• Trusted Trader Scheme for businesses which meet agreed eligibility criteria, providing them with access to benefits which make the customs process for goods moving from one territory to another easier to comply with. The explanatory notes go on to acknowledge that this would require authorities in both Ireland and Northern Ireland to commit to applying appropriate schemes that offer benefits to one another’s authorised traders.
  • Simplified Customs Procedures
  • Temporary Admissions Procedures

The proposal also includes special provisions for small traders to ensure that requirements could be simplified even further, with some small traders exempted from processes and from paying duty altogether. *Any such measures would need to be carefully designed so that they target the traders most in need.

VAT and Excise

The previous Protocol indicated that certain EU VAT and excise rules will apply in NI with respect to the movement of cross-border trade in goods, however, Northern Ireland will remain part of the UK’s VAT area, with HMRC continuing to be responsible for the operation and collection of VAT, and Parliament for the setting of VAT rates, across the UK in line with the Northern Ireland Act 1998.

This new protocol simply states that the UK and EU should continue to apply their own legislation.

It also states that import VAT and excise duty arising on goods moving between Ireland and Northern Ireland would not need to be paid or accounted for at the border, therefore the administration of VAT and excise would not give rise to checks or controls at the Northern Ireland side of the border.

Finally, the compromise protocol announces additional support for customs intermediaries as it anticipates that many traders will use customs brokers, hauliers, freight forwarders and fast parcel operators to move goods.

In a Nutshell

The original Northern Ireland / Ireland Protocol with the backstop, was an insurance policy designed to protect the Good Friday Agreement by preventing a hard border on the island of Ireland at the end of the implementation period.

Whilst there has clearly been some compromise on the part of Boris Johnson’s government (and the DUP) through the proposal for an all-Ireland regulatory compliance zone, it would appear that the result of this compromise is a regulatory border down the Irish sea and a customs border on the island of Ireland, i.e. two borders where none currently exists.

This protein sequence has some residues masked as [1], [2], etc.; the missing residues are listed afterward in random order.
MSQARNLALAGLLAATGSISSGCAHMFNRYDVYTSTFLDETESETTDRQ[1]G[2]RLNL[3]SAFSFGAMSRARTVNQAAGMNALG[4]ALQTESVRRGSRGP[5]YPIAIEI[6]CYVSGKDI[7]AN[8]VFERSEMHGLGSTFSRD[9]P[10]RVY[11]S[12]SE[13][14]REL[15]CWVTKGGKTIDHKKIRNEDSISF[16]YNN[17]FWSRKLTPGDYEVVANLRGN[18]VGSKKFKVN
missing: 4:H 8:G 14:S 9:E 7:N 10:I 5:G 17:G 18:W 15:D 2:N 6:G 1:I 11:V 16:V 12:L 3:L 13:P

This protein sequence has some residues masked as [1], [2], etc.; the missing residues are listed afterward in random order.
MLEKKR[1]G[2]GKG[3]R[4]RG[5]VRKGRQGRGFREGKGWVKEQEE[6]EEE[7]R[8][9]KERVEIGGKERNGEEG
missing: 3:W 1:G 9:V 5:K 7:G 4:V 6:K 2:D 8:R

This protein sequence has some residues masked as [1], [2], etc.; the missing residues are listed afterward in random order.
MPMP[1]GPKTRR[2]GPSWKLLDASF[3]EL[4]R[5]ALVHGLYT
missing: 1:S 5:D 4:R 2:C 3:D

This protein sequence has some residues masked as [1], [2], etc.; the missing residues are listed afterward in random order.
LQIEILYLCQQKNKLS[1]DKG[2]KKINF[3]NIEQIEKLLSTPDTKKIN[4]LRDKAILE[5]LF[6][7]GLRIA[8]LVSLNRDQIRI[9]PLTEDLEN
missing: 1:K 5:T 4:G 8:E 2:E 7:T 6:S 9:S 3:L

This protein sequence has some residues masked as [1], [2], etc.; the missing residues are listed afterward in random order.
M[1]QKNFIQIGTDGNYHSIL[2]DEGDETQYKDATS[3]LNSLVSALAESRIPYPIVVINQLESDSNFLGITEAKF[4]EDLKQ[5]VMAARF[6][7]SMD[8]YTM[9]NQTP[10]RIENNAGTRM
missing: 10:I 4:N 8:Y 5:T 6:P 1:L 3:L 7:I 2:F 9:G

Conclusion

The frictionless border that  currently exists between Northern Ireland and Ireland is due to the existence of both the single market and a customs union.

As a result of the customs union, once goods have cleared customs in one EU country, i.e. Northern Ireland and the UK, and the commonly agreed tariffs have been paid, the goods are considered to now be in ‘free circulation’ without any further tariffs applying in any other EU country, i.e. Republic of Ireland.

The single-market part means that there is free movement of goods, services, capital and people and all the members follow the same rules, regulations and standards.

Turkey, for example, has a customs union with the EU, covering most manufactured goods. It is not, however, a part of the single market. As a result, documentation such as export licenses, invoices and transport permits, are needed to cross the border from Turkey into Bulgaria (which is part of the EU). It is far from a frictionless crossing with several kilometre-long queues and (according to an EU report in 2014), a waiting time of between 3 and 24 hours for a lorry travelling from Turkey into the EU.

On the other hand, Norway is part of the single market but not part of the EU or its customs union. Whilst its border with Sweden is one of the most frictionless borders in the world (without a customs union), it still takes around 20 minutes to cross.

The UK appear to be indicating that as trade between Northern Ireland and the Republic accounts for little more than 1% of overall UK-European trade, it should be manageable through a combination of electronic means, simplified procedures, small trader exemptions and reciprocal trusted trader schemes in both jurisdictions in Ireland.

To remove the need for any physical infrastructure, there would have to be very tight and complex alternative systems in place which rely on other means of knowing, for example, when a vehicle has left and arrived at its expected destination (and thus there being no time for changing the freight on the road). This requires registration, data submission, monitoring and surveillance – backed up by targeted inspections – on a scale unknown even during the height of the conflict.

To track cross-border traders in this way would not appear to respect the promise of sensitivity and pragmatism that led the UK government to commit to avoiding a hard border in the first place.